Paris attacks survivors to testify at suspects trial

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Survivors of the November 2015 Paris attacks will begin testifying today in the trial of twenty suspects accused of suicide and gun assault attacks in the French capital in what has been described as the world’s worst atrocity post-war on French territory.

One by one in the coming weeks, 300 survivors as well as relatives of the victims of the November 13 attacks will take a stand.

Three jihadist teams carried out the attacks on bars, restaurants and the concert hall of the Bataclan after being planned in Syria.

Some survivors said that, as intimidating as it might be to tell their story in a crowded courtroom in the presence of the accused, they believed it had to be done.

“I want to go all the way, it’s part of my rebuilding effort,” said Marko, 31, who was sitting on the terrace of the Belle Equipe cafe in central Paris with a group of friends when the men armed attacked, killing one of them, Victor.

“I want to face these people, I want them to see who their victims were. What happened to us and those who left,” Marko said.

Today’s debates are scheduled to begin at 12:30 p.m. local time.

That night, 39 people were killed on the terraces of bars and cafes.

A total of 14 defendants are being tried in person in the largest trial in modern French history, and six more will be tried in their absence, most of them sentenced to life imprisonment.

Among them is the lone surviving gunman, Salah Abdeslam, a dual Franco-Moroccan national, who sought to eclipse the first weeks of proceedings with repeated unplanned interventions that have already angered survivors.

The President of the Chamber scheduled 15 testimonies of survivors per day, starting with those who were at the Stade de France stadium, followed by those in cafes and finally the survivors of the Bataclan massacre.

“I am completely petrified,” said Edith Seurat, 43, who came out of the Bataclan alive.

At first, she says, she did not see the point of returning to the dramatic events because “everything has been said a thousand times”.

Instead, she said, she wanted to talk about her life since the dramatic events.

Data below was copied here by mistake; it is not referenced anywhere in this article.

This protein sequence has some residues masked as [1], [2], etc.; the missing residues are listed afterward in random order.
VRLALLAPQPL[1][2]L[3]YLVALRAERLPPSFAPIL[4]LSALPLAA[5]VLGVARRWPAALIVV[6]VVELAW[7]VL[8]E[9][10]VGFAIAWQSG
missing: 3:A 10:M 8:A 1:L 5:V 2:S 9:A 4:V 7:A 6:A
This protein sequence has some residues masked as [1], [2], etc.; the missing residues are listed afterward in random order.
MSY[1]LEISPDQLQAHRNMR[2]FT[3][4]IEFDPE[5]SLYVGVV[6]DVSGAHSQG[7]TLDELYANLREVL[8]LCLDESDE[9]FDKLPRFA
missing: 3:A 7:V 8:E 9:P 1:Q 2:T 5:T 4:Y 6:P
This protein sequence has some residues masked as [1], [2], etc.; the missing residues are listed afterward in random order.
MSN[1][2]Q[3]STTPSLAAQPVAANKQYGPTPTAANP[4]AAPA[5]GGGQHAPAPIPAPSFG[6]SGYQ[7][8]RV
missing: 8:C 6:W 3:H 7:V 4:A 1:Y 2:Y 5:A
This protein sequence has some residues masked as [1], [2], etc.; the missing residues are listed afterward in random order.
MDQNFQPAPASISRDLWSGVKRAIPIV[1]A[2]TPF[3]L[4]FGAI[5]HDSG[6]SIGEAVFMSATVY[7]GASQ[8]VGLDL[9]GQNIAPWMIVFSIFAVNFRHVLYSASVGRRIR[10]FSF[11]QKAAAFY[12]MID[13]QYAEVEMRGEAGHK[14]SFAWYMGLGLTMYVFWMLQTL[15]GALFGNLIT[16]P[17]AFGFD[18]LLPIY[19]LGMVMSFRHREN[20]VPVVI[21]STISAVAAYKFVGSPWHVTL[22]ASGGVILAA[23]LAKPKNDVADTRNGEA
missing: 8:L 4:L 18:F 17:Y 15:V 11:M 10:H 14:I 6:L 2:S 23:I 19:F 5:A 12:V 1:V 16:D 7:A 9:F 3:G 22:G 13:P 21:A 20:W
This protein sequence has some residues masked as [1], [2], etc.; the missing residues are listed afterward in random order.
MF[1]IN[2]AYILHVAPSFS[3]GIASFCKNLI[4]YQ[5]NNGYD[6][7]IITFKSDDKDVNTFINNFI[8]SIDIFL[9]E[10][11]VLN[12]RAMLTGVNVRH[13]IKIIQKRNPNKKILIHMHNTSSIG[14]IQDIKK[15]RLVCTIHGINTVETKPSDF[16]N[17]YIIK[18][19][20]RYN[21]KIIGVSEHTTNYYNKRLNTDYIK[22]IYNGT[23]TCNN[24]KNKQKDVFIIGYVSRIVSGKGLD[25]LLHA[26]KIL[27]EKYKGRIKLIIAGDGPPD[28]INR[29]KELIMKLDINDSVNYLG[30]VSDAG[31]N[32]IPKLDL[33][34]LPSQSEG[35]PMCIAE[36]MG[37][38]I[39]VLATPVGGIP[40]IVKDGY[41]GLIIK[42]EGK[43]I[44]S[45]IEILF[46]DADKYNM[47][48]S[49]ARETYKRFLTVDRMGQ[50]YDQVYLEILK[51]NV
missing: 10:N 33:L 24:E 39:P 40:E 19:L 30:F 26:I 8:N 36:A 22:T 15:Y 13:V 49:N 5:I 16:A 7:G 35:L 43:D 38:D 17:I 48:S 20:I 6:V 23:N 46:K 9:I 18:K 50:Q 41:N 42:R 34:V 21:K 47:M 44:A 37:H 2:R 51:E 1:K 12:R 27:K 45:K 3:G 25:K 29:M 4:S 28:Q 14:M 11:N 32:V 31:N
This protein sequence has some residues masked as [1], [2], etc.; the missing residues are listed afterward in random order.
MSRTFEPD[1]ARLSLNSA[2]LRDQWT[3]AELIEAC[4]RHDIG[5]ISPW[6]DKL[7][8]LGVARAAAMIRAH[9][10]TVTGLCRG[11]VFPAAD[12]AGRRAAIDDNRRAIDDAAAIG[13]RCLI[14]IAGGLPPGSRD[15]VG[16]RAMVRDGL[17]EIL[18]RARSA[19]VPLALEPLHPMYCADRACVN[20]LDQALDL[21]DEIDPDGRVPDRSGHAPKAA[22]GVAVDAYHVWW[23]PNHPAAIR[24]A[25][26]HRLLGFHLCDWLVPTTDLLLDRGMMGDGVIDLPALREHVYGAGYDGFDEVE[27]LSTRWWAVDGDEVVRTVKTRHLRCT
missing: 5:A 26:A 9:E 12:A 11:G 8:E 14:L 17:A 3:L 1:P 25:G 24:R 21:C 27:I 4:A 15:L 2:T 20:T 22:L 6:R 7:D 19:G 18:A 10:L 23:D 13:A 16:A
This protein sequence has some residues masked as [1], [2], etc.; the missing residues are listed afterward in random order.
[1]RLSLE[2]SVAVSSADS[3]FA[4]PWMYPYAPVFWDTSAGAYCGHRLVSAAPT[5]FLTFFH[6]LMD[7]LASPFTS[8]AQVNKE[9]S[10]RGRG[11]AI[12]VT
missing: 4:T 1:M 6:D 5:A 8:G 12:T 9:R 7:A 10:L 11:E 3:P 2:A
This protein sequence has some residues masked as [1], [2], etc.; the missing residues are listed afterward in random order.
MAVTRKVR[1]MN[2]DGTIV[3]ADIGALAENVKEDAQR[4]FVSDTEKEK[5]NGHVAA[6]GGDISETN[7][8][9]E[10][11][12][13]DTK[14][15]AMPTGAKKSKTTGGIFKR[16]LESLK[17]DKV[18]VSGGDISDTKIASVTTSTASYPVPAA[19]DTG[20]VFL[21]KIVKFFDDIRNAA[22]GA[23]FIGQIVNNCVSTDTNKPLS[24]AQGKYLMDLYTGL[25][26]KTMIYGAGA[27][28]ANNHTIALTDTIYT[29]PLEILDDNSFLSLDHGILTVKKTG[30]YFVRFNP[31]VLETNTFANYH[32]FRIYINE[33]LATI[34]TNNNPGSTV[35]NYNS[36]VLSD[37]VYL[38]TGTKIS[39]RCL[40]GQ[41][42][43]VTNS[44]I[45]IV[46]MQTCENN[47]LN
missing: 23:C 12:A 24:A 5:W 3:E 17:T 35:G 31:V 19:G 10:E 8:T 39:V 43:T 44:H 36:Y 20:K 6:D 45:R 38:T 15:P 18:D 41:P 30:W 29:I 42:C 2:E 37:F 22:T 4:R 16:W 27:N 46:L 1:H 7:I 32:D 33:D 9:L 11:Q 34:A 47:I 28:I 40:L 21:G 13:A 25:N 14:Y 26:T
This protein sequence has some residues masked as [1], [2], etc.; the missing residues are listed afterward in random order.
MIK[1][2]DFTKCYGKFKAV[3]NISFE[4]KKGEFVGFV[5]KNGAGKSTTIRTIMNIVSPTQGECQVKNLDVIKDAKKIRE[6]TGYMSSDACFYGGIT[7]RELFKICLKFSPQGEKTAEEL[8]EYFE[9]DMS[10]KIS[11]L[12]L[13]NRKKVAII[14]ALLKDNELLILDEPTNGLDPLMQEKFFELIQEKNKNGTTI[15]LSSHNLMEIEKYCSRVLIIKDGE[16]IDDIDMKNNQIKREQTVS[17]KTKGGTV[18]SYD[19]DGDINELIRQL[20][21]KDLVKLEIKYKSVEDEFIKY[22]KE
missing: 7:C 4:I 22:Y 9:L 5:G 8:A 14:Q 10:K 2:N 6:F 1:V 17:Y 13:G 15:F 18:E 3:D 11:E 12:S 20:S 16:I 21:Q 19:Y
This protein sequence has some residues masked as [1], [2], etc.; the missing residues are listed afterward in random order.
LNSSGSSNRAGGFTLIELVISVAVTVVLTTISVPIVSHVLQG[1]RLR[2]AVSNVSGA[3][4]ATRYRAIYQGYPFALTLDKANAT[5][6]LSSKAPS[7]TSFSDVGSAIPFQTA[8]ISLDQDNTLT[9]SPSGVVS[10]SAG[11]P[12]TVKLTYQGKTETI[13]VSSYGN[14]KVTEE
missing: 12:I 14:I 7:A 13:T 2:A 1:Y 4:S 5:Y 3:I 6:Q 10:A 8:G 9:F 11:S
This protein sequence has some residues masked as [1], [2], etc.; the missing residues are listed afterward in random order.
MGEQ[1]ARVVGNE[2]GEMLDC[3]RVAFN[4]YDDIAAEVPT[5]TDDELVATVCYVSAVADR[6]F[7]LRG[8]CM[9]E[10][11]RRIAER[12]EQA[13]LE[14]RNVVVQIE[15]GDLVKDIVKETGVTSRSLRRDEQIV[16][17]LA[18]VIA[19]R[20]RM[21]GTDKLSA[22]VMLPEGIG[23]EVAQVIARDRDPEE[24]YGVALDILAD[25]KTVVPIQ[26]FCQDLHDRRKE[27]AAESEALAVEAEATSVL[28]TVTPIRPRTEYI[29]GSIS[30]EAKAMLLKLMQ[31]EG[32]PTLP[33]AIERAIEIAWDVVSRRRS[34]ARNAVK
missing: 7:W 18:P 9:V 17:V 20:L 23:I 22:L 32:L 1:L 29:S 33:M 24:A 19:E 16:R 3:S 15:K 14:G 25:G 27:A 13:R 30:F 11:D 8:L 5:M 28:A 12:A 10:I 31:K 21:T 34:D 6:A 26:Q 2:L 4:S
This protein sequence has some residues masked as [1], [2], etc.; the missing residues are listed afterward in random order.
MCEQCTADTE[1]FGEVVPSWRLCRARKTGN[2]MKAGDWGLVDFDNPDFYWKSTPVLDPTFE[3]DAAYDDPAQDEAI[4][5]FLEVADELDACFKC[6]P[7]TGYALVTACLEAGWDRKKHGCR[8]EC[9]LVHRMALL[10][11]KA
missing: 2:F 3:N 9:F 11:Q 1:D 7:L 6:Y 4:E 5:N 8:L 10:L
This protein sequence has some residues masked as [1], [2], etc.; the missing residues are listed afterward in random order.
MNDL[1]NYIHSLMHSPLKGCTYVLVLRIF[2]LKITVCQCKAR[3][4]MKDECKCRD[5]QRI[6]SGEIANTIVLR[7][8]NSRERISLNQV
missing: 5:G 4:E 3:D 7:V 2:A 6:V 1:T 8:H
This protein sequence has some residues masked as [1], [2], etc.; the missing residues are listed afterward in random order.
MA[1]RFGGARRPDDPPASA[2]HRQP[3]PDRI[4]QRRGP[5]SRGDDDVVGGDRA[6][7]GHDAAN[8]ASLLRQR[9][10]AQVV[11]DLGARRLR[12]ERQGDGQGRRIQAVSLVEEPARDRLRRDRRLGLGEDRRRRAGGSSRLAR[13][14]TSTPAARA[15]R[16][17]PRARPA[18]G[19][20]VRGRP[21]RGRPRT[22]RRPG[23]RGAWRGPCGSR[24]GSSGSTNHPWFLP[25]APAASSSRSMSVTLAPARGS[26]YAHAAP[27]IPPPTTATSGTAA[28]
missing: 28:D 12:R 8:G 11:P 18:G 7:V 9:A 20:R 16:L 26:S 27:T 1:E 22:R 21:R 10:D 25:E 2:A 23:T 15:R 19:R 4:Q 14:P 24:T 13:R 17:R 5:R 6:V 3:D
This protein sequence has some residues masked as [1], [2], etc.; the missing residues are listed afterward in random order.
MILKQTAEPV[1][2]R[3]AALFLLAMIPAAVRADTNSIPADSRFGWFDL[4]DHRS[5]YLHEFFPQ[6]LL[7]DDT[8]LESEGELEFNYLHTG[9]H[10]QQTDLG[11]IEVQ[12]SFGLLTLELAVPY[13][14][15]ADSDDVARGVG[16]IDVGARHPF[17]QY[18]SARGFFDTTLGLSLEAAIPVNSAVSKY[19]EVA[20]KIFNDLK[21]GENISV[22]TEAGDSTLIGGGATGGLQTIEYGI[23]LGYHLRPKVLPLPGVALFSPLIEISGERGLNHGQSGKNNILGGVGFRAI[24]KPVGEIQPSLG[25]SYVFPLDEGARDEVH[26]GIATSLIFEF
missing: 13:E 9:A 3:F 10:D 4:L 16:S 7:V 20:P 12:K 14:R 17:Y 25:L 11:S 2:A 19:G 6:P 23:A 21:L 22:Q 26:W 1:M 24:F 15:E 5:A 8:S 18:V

But when she went to listen to the trial in its opening phase, she realized that each investigator had a different version of events that night.

“I may have underestimated the importance of testifying, and maybe I will now focus on what I saw and heard,” she said.


Read more: Bataclan attack survivor – “it’s something we live with every day”
Paris terrorist attack suspect Salah Abdeslam appears in court at trial


Many witnesses needed help overcoming their unease about going to court, said Gerard Chemla, a lawyer representing 15 of the survivors who came forward.

Many faced the guilt of the survivors, the fear of having nothing of interest to say and the fear of breaking down, he said.

“Being overwhelmed with emotion or crying in public is not a sign of failure,” Chemla told clients.

Witnesses will face the court during their testimony, with the dock behind them.

But many survivors questioned whether they should turn around to address the accused, especially Abdeslam.

When Abdeslam told the court last week that the attacks were “inevitable,” Marko, who was in the audience, jumped to his feet.

“I started shouting insults at him,” he said. “An injured friend got me down, but I stood until the end staring at him,” he said.

The trial is expected to continue until May 2022.


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